Chou agrees: “[The study] underscores the importance of well-conducted research to clarify the effectiveness, as well as the potential harms, of cannabis,” he said.

Caution using cannabis with other medications

In the real-world, people’s experience with cannabis varies, in part because they may be using different cannabis products.

Dr. Medhat Mikhael, a pain management specialist and medical director of the non-operative program at the Spine Health Center at MemorialCare Orange Coast Medical Center in Fountain Valley, Calif., said the majority of his patients who have tried cannabis for pain have been helped by it.

“But what I’ve found in my clinical experience is that [cannabis] is not effective by itself unless a patient’s pain is mild or is not something they deal with on a daily basis,” he said.

Instead, cannabis may work well alongside other treatments such as an anti-inflammatory or arthritis medications, said Mikhael.

However, he cautions against people using cannabis alongside prescription opioid medications, due to a lack of safety studies.

“There’s no clear safety data on how combining those drugs will affect people’s ability to drive, operate heavy machinery or do tasks that require focus,” he said.

“So I highly recommend that patients come off the opioids while they’re trying cannabis,” he said, “because we don’t know how their body is going to handle both of those drugs together.”

Safety tips for using cannabis for chronic pain

Mikhael and others suggest that people with chronic pain talk to their doctor before trying cannabis.

“It’s important for people to have a conversation with their doctor to come up with what would be an ideal treatment,” said Bicket.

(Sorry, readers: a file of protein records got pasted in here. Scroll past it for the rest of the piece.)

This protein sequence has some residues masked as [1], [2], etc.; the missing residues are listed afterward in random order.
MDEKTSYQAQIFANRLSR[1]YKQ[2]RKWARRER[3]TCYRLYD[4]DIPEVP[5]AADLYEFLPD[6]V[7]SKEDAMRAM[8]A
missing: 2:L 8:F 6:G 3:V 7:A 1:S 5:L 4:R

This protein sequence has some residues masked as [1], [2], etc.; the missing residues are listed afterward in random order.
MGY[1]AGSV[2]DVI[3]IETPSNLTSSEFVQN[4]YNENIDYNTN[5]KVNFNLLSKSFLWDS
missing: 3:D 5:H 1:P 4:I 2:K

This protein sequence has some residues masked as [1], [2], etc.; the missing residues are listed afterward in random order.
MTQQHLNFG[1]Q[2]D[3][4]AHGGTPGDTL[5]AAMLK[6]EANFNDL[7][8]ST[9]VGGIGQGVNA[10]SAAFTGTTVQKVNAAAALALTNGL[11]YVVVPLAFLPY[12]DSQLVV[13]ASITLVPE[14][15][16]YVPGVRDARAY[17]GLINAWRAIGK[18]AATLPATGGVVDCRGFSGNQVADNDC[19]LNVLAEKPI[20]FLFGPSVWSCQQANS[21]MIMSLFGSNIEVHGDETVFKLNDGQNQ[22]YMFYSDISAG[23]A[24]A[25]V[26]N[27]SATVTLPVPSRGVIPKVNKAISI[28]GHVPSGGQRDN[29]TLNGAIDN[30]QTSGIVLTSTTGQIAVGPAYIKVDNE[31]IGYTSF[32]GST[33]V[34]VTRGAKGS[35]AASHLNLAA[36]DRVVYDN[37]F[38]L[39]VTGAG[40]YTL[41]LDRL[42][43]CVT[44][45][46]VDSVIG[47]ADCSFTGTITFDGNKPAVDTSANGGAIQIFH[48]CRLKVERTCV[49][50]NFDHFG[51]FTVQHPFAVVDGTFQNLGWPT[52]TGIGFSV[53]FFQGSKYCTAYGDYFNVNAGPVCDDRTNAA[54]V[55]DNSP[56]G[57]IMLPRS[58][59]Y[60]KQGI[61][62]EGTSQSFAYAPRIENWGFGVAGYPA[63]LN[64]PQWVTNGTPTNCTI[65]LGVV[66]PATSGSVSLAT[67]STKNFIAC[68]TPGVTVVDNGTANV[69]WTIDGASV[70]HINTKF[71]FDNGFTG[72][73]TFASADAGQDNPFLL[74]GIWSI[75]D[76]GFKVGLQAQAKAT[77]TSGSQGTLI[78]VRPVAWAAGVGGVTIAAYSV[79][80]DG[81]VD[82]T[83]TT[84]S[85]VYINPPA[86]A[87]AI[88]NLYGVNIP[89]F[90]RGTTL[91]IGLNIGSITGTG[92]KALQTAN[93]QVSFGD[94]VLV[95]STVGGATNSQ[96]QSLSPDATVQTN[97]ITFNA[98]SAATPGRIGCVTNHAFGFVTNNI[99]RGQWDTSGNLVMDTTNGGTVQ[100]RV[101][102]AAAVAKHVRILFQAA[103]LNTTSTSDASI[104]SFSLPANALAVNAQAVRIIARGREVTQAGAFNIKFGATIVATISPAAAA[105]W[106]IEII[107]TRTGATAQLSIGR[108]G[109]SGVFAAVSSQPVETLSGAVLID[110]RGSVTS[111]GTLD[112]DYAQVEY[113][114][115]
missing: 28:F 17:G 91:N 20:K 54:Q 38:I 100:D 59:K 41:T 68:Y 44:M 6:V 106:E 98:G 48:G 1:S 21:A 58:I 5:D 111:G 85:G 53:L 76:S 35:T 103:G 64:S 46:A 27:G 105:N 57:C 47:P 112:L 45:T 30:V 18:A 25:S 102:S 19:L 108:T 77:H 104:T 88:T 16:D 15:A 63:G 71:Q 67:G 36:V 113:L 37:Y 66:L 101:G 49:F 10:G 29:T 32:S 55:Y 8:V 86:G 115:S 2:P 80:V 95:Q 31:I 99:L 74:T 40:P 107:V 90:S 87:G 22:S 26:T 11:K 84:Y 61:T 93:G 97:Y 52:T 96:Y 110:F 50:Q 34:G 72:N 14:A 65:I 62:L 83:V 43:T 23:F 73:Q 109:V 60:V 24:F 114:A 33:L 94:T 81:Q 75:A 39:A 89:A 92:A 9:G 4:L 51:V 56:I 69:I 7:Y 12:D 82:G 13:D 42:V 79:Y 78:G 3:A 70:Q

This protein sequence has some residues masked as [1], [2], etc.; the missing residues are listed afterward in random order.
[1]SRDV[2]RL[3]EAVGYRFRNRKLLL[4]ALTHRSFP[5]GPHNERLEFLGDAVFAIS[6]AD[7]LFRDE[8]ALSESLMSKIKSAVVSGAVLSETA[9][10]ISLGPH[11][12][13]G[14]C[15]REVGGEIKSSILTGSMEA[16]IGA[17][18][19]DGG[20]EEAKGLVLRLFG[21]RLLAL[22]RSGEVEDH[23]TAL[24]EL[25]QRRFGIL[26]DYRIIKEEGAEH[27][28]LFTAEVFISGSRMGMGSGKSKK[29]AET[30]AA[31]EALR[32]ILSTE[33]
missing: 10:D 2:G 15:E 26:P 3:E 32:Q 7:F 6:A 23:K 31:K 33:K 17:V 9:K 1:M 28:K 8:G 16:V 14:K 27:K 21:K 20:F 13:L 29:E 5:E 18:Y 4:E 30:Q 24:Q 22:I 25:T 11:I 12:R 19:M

“People should also understand that there are a lot of unknowns when it comes to the use of cannabis [for chronic pain],” he said. “They should be aware of those when trying to make a decision about what’s the right treatment for them.”

Yafai offered the following tips for people who are interested in using cannabis for pain relief:

  • Know your state’s cannabis laws. “Know what’s legal in your state and what’s not legal in your state,” she said, “because we don’t want anyone to get into trouble.”
  • Start low and go slow. Start at the lowest possible dose and increase it slowly. “Don’t just start at the largest dose that your friend is using,” said Yafai, “because if they’ve been using cannabis for a long time, they’ve adjusted to that dose.”
  • Be cautious with edibles. Dosages can vary widely with edibles, from 1 milligram THC to 100 milligrams THC. “Depending on the individual, those higher dosages can be very dangerous,” she said. Also, keep edibles out of reach of children, who can become very sick if they eat them.